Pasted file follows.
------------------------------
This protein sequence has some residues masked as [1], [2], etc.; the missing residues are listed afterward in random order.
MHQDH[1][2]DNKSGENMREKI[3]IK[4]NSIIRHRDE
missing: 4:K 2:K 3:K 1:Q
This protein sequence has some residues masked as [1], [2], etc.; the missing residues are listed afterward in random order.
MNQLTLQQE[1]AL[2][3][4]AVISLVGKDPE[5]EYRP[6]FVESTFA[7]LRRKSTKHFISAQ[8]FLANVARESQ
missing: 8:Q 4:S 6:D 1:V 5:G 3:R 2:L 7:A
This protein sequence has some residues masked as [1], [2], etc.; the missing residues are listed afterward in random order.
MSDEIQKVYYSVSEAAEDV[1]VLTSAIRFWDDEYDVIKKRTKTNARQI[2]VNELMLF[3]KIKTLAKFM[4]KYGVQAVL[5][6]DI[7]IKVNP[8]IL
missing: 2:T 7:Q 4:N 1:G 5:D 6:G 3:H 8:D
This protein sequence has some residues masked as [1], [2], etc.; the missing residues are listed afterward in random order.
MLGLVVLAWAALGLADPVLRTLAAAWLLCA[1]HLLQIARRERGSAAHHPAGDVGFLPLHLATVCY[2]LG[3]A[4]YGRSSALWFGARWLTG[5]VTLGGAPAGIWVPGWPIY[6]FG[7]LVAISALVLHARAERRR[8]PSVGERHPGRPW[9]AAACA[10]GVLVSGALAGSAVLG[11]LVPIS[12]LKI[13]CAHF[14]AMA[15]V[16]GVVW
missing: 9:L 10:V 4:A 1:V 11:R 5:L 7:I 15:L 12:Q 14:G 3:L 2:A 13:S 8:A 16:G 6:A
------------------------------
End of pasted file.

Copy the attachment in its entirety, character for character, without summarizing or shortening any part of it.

This protein sequence has some residues masked as [1], [2], etc.; the missing residues are listed afterward in random order.
MHQDH[1][2]DNKSGENMREKI[3]IK[4]NSIIRHRDE
missing: 4:K 2:K 3:K 1:Q
This protein sequence has some residues masked as [1], [2], etc.; the missing residues are listed afterward in random order.
MNQLTLQQE[1]AL[2][3][4]AVISLVGKDPE[5]EYRP[6]FVESTFA[7]LRRKSTKHFISAQ[8]FLANVARESQ
missing: 8:Q 4:S 6:D 1:V 5:G 3:R 2:L 7:A
This protein sequence has some residues masked as [1], [2], etc.; the missing residues are listed afterward in random order.
MSDEIQKVYYSVSEAAEDV[1]VLTSAIRFWDDEYDVIKKRTKTNARQI[2]VNELMLF[3]KIKTLAKFM[4]KYGVQAVL[5][6]DI[7]IKVNP[8]IL
missing: 2:T 7:Q 4:N 1:G 5:D 6:G 3:H 8:D
This protein sequence has some residues masked as [1], [2], etc.; the missing residues are listed afterward in random order.
MLGLVVLAWAALGLADPVLRTLAAAWLLCA[1]HLLQIARRERGSAAHHPAGDVGFLPLHLATVCY[2]LG[3]A[4]YGRSSALWFGARWLTG[5]VTLGGAPAGIWVPGWPIY[6]FG[7]LVAISALVLHARAERRR[8]PSVGERHPGRPW[9]AAACA[10]GVLVSGALAGSAVLG[11]LVPIS[12]LKI[13]CAHF[14]AMA[15]V[16]GVVW
missing: 9:L 10:V 4:A 1:V 11:R 5:L 7:I 15:L 12:Q 14:G 3:L 2:A 13:S 8:A 16:G 6:A